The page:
Some time last year, my wife and in-laws and I dug a pond by hand tools on our property in central Texas. It was back breaking work, but by the time we finished it would hold approximately 15,000 gallons of water... if it held water. The soil has a slight amount of clay, but there is also a bunch of limestone rocks in the soil. We pulled out what rocks we could but it still didn't work. Somewhere I had read that ash from trees act like clay and would help seal ponds. In fact, the post I read was by a man from central Texas and he praised the use of cedar ash. We have plenty of cedar, actually it's Ashe Juniper ironically, around central Texas and had about two acres worth on our property. We wanted to clear it for fruit trees anyway so we began doing so, again using hand tools. We saved all of the logs and large branches (later used for fencing and a log cabin for our chickens) and we burned all of the smaller branches with leaves in the pond. Unfortunately, it didn't amount to much ash, about 4 inches in the deepest parts. Towards the end of clearing the trees, we piled some into the hole but didn't burn it due to a fire ban in the county. We left it and never got back to it. Then, a few months later after some rain, I go to our pond and look inside, and there's moisture in the bottom, and moss! I had even seen a deer track in the ash-clay. I had read somewhere, here on permies.com, about letting plants build clay on their own, so I was pretty excited about the moss and I could tell it held onto the water. Now, months later, my wife tells me that there is all kinds of moss and lots of deer tracks. I'm not at my house, thanks to my job sending me to places months at a time, and my wife isn't either, since she is visiting family during my absence. But last time she was there, she explained that there was some residual water (it hadn't rained in a few weeks) and, again, lots of animal tracks. Considering there are tracks in there, there must have been enough water at some point. The moss seems to be retaining the moisture, and providing a type of seal for the water. All because I left some branches which acted as shade, mainly because we had gotten lazy about it! Happy Accidents!!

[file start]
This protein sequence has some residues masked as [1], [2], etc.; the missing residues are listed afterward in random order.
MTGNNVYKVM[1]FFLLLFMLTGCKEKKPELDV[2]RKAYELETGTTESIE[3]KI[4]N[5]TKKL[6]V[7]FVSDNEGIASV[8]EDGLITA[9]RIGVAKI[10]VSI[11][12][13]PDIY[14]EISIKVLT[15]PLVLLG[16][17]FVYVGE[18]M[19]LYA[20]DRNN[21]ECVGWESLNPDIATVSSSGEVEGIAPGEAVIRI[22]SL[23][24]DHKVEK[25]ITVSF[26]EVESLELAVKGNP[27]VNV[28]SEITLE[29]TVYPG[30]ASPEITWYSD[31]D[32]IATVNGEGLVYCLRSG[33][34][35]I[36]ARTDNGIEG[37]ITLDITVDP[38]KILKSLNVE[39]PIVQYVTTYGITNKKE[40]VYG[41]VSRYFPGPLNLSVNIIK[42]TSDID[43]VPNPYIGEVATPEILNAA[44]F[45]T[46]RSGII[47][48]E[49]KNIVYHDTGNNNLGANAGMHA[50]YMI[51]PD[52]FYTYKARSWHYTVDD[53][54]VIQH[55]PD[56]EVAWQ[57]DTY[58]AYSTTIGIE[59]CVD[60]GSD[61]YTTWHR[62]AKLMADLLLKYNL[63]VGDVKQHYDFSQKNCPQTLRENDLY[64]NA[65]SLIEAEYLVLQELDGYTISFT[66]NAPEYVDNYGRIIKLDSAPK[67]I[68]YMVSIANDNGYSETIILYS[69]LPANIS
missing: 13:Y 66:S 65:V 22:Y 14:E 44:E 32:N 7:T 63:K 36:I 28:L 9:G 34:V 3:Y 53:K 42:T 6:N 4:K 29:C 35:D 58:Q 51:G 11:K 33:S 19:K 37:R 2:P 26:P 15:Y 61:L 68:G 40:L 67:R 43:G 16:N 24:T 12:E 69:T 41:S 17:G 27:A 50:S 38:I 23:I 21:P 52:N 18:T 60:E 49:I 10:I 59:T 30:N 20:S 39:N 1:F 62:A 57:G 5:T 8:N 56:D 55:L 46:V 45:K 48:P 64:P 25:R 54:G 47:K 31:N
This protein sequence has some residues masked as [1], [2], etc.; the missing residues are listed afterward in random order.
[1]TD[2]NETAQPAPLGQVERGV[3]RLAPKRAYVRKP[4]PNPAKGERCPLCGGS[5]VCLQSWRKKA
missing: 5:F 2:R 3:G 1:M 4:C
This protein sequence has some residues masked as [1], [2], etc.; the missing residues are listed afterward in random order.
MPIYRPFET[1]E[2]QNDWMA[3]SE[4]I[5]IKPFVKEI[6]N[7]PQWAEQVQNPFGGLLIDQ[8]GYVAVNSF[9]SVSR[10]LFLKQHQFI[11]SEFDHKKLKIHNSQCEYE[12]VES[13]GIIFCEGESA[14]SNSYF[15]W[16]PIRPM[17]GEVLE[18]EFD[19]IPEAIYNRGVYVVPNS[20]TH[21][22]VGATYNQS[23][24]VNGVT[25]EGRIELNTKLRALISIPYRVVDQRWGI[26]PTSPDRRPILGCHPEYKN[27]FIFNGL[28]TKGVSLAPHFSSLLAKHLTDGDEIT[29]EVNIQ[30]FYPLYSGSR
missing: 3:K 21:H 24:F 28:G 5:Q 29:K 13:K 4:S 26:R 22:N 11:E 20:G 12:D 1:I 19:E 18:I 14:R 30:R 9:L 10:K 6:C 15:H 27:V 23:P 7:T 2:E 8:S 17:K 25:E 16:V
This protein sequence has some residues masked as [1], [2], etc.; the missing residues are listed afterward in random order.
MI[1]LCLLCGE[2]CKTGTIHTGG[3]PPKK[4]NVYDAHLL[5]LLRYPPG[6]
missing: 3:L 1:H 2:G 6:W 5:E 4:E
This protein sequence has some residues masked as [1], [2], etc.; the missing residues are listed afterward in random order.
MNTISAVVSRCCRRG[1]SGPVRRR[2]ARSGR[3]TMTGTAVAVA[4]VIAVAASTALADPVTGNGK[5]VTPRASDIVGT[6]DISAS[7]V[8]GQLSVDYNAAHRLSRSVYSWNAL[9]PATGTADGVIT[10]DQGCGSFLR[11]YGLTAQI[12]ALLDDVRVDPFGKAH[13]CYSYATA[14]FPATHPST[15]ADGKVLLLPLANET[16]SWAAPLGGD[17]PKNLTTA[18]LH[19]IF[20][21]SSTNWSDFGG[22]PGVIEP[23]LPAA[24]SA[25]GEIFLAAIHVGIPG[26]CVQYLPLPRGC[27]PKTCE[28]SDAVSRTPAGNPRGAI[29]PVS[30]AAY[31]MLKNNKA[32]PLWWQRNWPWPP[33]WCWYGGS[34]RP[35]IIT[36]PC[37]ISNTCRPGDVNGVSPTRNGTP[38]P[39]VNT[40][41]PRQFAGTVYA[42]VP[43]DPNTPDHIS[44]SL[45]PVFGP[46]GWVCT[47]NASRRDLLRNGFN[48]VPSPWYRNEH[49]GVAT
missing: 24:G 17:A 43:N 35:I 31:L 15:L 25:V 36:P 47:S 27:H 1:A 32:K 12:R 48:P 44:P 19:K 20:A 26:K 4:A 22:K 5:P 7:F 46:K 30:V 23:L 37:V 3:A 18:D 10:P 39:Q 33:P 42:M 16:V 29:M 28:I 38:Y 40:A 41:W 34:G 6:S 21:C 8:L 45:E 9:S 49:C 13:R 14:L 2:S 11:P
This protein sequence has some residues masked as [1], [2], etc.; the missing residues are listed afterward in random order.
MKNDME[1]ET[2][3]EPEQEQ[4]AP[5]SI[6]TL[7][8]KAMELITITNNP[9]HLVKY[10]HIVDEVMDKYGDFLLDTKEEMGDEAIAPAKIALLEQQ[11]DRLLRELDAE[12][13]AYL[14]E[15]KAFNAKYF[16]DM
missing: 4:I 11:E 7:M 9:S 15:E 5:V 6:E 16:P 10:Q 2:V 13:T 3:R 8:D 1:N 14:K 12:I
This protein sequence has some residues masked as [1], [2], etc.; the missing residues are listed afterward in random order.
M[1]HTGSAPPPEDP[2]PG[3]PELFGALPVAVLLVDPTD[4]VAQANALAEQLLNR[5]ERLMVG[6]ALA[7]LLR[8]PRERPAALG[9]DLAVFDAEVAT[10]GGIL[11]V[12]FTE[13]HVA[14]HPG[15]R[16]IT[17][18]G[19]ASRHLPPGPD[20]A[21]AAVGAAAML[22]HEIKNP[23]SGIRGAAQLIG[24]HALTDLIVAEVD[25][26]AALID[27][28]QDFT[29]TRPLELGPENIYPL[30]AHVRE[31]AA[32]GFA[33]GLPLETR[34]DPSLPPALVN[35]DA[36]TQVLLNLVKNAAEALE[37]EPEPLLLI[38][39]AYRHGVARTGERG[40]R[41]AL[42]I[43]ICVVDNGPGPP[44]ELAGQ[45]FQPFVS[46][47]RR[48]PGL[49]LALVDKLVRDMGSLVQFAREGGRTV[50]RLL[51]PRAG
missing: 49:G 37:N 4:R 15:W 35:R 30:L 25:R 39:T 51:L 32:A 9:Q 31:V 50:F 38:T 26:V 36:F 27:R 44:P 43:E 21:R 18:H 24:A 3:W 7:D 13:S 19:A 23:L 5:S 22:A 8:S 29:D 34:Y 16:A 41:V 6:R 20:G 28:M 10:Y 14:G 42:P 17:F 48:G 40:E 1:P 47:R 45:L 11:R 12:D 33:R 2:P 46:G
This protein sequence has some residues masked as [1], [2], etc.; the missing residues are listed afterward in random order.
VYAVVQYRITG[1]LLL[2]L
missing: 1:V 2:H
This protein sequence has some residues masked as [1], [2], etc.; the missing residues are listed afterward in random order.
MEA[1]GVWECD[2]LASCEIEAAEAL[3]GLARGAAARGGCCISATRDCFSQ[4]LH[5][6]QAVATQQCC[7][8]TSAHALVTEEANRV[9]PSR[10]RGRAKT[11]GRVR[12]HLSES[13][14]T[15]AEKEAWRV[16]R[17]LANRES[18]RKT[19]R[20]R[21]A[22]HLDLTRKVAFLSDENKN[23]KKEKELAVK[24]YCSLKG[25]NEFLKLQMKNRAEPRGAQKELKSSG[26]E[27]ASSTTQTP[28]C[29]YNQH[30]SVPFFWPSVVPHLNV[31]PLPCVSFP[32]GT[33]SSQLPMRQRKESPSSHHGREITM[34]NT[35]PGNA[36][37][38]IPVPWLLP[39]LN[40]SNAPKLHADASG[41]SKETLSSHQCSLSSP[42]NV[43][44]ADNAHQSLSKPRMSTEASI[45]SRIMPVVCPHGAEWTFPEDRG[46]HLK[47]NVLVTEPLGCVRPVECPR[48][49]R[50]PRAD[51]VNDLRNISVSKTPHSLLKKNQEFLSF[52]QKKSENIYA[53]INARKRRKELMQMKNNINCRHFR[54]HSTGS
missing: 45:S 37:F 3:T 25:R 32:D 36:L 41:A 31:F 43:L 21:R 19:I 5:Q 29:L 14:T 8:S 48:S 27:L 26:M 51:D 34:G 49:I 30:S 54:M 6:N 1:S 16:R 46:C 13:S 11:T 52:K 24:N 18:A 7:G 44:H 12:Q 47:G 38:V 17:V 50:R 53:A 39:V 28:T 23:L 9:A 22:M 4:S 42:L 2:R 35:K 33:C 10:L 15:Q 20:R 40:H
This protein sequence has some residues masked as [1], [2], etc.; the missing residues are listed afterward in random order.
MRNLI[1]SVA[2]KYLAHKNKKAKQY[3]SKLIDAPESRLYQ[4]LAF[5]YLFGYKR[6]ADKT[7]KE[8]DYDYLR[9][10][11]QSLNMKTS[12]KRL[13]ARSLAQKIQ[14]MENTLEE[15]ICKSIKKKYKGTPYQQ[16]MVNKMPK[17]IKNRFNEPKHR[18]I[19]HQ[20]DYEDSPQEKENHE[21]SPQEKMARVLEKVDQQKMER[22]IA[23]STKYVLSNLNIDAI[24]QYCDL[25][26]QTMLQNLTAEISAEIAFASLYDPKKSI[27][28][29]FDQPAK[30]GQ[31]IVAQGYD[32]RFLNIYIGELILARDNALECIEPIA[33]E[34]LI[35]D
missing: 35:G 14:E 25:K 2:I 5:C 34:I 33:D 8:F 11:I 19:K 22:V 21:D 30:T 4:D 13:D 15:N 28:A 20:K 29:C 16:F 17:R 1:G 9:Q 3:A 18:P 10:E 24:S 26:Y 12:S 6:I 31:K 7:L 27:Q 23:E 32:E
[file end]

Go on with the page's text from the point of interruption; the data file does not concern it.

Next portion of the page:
Casie Becker
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Location: Just northwest of Austin, TX
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I'm so happy to see so many great experiences here. Hearing about your experiences (Bryant and Jon) with water capture has actually given me some motivation. There's a spot near the lower side of my yard that I keep thinking should be a pond. Not by permaculture planning standards which would dictate a pond upslope, it's just a relatively low spot that wants to be a pond (sometimes I'm a little hippie dippie )

I'm going to keep an eye on it as I finish my swales upslope. If it develops into a damp spot, I think I'll try digging digging down and seeing if the plume effect could cause that to develop further into a natural seep that could sustain a pond.
 
Jessie Twinn
Posts: 21
Location: Central Highlands, Victoria Australia